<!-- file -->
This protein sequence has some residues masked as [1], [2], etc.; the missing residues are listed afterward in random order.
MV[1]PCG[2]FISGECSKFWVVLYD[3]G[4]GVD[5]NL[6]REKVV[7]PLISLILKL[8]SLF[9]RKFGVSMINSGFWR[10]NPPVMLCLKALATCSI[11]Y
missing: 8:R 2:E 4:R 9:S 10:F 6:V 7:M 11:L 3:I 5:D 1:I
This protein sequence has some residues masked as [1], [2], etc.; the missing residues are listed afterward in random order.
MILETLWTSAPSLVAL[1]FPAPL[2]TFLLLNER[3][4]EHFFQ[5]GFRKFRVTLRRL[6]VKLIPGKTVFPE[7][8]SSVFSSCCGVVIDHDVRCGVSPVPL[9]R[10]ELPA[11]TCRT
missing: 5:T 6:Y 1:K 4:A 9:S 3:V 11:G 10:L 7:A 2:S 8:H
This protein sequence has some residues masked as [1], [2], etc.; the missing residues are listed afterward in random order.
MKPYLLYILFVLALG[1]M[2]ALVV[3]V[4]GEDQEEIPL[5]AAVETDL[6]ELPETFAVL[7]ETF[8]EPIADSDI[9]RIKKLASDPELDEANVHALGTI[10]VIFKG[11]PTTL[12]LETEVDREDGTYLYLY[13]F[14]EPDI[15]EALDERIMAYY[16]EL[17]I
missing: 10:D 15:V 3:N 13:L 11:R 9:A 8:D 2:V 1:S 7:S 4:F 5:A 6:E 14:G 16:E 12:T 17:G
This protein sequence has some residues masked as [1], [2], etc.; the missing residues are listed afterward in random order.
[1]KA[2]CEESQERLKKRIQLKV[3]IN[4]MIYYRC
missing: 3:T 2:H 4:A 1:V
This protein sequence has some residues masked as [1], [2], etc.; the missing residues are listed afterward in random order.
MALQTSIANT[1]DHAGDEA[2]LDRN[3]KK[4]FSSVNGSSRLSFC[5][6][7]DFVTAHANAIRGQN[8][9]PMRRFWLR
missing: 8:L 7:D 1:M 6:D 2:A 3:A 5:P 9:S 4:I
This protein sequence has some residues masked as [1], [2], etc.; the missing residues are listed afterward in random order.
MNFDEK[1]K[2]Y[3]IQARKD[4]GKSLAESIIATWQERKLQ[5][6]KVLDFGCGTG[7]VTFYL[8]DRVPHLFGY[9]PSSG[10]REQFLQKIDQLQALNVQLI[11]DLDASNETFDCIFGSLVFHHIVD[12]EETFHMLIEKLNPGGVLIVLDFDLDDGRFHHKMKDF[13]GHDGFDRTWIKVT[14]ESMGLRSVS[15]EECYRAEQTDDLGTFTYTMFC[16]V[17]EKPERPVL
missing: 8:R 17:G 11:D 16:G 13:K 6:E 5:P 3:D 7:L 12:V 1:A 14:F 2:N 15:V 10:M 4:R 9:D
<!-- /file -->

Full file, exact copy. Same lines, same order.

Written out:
This protein sequence has some residues masked as [1], [2], etc.; the missing residues are listed afterward in random order.
MV[1]PCG[2]FISGECSKFWVVLYD[3]G[4]GVD[5]NL[6]REKVV[7]PLISLILKL[8]SLF[9]RKFGVSMINSGFWR[10]NPPVMLCLKALATCSI[11]Y
missing: 8:R 2:E 4:R 9:S 10:F 6:V 7:M 11:L 3:I 5:D 1:I
This protein sequence has some residues masked as [1], [2], etc.; the missing residues are listed afterward in random order.
MILETLWTSAPSLVAL[1]FPAPL[2]TFLLLNER[3][4]EHFFQ[5]GFRKFRVTLRRL[6]VKLIPGKTVFPE[7][8]SSVFSSCCGVVIDHDVRCGVSPVPL[9]R[10]ELPA[11]TCRT
missing: 5:T 6:Y 1:K 4:A 9:S 3:V 11:G 10:L 7:A 2:S 8:H
This protein sequence has some residues masked as [1], [2], etc.; the missing residues are listed afterward in random order.
MKPYLLYILFVLALG[1]M[2]ALVV[3]V[4]GEDQEEIPL[5]AAVETDL[6]ELPETFAVL[7]ETF[8]EPIADSDI[9]RIKKLASDPELDEANVHALGTI[10]VIFKG[11]PTTL[12]LETEVDREDGTYLYLY[13]F[14]EPDI[15]EALDERIMAYY[16]EL[17]I
missing: 10:D 15:V 3:N 13:L 11:R 9:A 8:D 2:V 1:S 7:S 4:F 5:A 6:E 14:G 16:E 12:T 17:G
This protein sequence has some residues masked as [1], [2], etc.; the missing residues are listed afterward in random order.
[1]KA[2]CEESQERLKKRIQLKV[3]IN[4]MIYYRC
missing: 3:T 2:H 4:A 1:V
This protein sequence has some residues masked as [1], [2], etc.; the missing residues are listed afterward in random order.
MALQTSIANT[1]DHAGDEA[2]LDRN[3]KK[4]FSSVNGSSRLSFC[5][6][7]DFVTAHANAIRGQN[8][9]PMRRFWLR
missing: 8:L 7:D 1:M 6:D 2:A 3:A 5:P 9:S 4:I
This protein sequence has some residues masked as [1], [2], etc.; the missing residues are listed afterward in random order.
MNFDEK[1]K[2]Y[3]IQARKD[4]GKSLAESIIATWQERKLQ[5][6]KVLDFGCGTG[7]VTFYL[8]DRVPHLFGY[9]PSSG[10]REQFLQKIDQLQALNVQLI[11]DLDASNETFDCIFGSLVFHHIVD[12]EETFHMLIEKLNPGGVLIVLDFDLDDGRFHHKMKDF[13]GHDGFDRTWIKVT[14]ESMGLRSVS[15]EECYRAEQTDDLGTFTYTMFC[16]V[17]EKPERPVL
missing: 8:R 17:G 11:D 16:G 13:K 6:E 5:P 3:D 7:L 12:V 1:A 14:F 2:N 15:V 10:M 4:R 9:D